By Megan Cohen - Harvard-Westlake School - NextGenVest Global Business Ambassador - Los Angeles, CA
Everyone can learn from another person’s mistake, so why not learn from our teachers? I interviewed my math teacher about his biggest financial mishaps and the lessons he has learned from them.
A (Current) Role Model
Kanwal Kochar, my mathematics teacher at Harvard-Westlake School in Studio City, California is very cautious about the amount of money he spends and where he spends it. Like everyone should, Kochar understands the importance of money, but he learned the hard way.
Golf Equipment > Saving?
In his youth, Kochar was not interested in saving. He is a longtime golf fan and would spend most of his income as a teenager on golf equipment and accessories. Overspending on a favorite sport is not unusual behavior for a young person. According to a Rand Youth Poll, 62% of teenagers save only on a short-term basis for items they acknowledge are unnecessary. Kochar wants students now to learn from his mistakes. “Students are good with day-to-day spending but don’t think about long-term consequences,” Kochar explained. Kochar’s own daughter, a senior in college, is a perfect example of this. He’s discovered she is extremely careful with spending her own money, but will not hesitate to ask her father for money, especially when it comes to travel.
How Research Can Reduce Financial Mistakes
With a guilty grin, Kochar admitted to having not made enough long-term investments in his youth. “Before coming to Harvard-Westlake, retirement funds weren’t even on my radar,” he said. “I wasn’t thinking about my future, and I wasn’t making long-term decisions.” According to the National Foundation for Credit Counseling, the most worrisome categories of personal finance are insufficient emergency savings and retiring with too little money. He also confided that he wasted money by not doing his due diligence for a major expense. “We were remodeling our house and we just didn’t research thoroughly,” he explained. “They didn’t do a good job, so a lot of money was wasted.”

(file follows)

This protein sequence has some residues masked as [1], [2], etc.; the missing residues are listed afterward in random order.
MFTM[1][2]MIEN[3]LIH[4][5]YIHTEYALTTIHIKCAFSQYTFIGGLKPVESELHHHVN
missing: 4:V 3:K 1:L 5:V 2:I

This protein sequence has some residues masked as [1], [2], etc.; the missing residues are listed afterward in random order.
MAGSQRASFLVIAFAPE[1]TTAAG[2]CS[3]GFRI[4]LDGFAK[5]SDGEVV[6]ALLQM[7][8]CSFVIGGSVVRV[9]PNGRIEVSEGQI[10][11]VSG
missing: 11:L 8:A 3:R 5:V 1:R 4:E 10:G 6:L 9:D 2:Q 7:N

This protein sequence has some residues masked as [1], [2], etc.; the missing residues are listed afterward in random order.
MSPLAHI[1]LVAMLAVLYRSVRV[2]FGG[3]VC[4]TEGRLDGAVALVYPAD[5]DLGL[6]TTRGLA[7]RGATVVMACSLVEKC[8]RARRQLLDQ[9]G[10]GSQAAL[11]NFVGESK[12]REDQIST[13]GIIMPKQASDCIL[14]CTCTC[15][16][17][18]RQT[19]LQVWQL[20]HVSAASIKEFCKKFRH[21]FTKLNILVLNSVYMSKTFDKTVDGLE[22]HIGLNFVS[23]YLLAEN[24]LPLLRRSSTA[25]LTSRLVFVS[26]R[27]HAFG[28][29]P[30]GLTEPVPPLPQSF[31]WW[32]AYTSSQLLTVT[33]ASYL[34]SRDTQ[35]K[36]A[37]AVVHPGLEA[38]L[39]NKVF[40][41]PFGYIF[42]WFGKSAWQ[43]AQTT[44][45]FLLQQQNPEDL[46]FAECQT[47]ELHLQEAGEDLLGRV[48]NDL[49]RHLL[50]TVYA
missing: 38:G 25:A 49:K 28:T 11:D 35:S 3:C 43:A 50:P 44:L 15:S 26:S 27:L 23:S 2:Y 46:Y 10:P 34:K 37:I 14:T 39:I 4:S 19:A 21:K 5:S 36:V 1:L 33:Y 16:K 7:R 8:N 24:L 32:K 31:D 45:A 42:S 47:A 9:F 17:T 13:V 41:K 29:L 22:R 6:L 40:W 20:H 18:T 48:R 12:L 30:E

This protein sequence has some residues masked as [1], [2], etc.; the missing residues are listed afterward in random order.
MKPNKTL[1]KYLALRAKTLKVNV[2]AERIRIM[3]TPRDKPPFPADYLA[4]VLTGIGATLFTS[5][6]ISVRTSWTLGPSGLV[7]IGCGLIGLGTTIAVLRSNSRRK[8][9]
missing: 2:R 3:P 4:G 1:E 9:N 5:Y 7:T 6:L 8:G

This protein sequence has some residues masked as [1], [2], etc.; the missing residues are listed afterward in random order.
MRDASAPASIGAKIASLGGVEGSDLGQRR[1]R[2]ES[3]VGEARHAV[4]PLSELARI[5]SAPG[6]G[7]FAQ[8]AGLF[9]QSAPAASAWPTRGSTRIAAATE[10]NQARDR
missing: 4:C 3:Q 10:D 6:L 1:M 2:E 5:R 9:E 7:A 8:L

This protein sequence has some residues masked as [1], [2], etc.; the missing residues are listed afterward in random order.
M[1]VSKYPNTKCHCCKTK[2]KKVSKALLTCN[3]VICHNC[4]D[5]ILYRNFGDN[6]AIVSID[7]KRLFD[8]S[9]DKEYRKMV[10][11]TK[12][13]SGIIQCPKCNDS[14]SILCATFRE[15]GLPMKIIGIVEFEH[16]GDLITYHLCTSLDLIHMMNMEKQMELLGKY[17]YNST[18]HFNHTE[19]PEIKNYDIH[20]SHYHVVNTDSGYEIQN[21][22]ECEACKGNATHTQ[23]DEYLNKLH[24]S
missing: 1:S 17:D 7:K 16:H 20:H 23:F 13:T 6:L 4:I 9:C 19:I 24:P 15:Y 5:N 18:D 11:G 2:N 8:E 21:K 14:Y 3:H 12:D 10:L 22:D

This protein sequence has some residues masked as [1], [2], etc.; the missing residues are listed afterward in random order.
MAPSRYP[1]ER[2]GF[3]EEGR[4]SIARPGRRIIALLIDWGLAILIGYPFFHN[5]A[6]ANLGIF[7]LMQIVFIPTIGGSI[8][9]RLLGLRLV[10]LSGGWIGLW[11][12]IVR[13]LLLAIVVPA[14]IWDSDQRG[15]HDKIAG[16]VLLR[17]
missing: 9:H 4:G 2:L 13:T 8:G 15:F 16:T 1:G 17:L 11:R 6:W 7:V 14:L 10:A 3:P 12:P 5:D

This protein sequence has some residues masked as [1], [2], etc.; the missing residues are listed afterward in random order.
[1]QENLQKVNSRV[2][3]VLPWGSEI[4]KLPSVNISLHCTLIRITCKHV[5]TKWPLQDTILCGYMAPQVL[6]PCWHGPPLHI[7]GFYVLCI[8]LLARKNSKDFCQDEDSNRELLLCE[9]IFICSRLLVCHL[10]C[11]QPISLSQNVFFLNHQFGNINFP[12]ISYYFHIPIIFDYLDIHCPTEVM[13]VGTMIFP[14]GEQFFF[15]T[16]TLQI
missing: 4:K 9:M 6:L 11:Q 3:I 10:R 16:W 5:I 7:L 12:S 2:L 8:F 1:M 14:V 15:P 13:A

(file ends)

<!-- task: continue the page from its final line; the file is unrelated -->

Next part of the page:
Maturing In Financial Literacy
According to Kochar, “A large part of financial literacy comes with age and awareness.” Only time and new life experiences can help one become more exposed to the consequences of spending unwisely and not saving. For example, Kochar said that as soon as he got married he became more careful about budgeting and spending in general. When he became a father, he grew even more conscious of his finances as he began to save for his daughter’s future.
Taking Risks With Money to Pursue Your Passion
“I don’t think we have enough people willing to take risks in entrepreneurship,” Kochar opined. “If you have an idea, pursue it." An independent study conducted by the Kauffman Foundation corroborated this opinion. The survey found that 54% of millennials (18-34 year olds) would like to start their own business, however, only 11% of those young people plan on actually doing so.As the interview came to an end, my math teacher made sure I know the importance of finishing high school and getting a good education. After all, education is the foundation for later success. He explained that every dollar counts and even 1% of a person’s income makes a big difference. Don’t be blinded by the short-term; instead, think about long-term investments and the consequences of unnecessary spending.